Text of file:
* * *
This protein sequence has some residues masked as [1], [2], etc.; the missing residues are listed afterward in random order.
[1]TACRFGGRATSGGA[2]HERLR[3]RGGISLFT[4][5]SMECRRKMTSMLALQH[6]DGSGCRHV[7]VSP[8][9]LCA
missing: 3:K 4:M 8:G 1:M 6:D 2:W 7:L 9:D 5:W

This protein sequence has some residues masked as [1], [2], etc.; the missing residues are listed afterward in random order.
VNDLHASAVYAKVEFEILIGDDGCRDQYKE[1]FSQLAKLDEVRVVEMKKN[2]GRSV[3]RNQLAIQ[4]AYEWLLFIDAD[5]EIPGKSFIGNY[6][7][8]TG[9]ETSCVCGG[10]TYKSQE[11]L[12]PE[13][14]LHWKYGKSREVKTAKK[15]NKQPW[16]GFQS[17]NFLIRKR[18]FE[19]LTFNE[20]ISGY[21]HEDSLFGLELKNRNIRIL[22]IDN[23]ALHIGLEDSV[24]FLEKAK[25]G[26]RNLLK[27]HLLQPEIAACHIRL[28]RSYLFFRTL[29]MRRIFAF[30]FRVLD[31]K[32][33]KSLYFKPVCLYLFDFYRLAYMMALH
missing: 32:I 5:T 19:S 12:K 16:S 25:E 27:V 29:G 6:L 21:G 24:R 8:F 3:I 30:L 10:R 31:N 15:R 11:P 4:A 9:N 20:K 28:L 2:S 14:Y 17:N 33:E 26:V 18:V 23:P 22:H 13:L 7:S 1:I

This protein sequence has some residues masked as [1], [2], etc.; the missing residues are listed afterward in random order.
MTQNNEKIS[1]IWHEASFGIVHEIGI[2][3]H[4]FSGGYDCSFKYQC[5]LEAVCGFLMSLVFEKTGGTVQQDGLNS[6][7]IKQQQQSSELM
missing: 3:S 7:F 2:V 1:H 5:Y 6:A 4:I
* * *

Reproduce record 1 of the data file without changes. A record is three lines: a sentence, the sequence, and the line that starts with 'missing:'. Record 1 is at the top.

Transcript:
This protein sequence has some residues masked as [1], [2], etc.; the missing residues are listed afterward in random order.
[1]TACRFGGRATSGGA[2]HERLR[3]RGGISLFT[4][5]SMECRRKMTSMLALQH[6]DGSGCRHV[7]VSP[8][9]LCA
missing: 3:K 4:M 8:G 1:M 6:D 2:W 7:L 9:D 5:W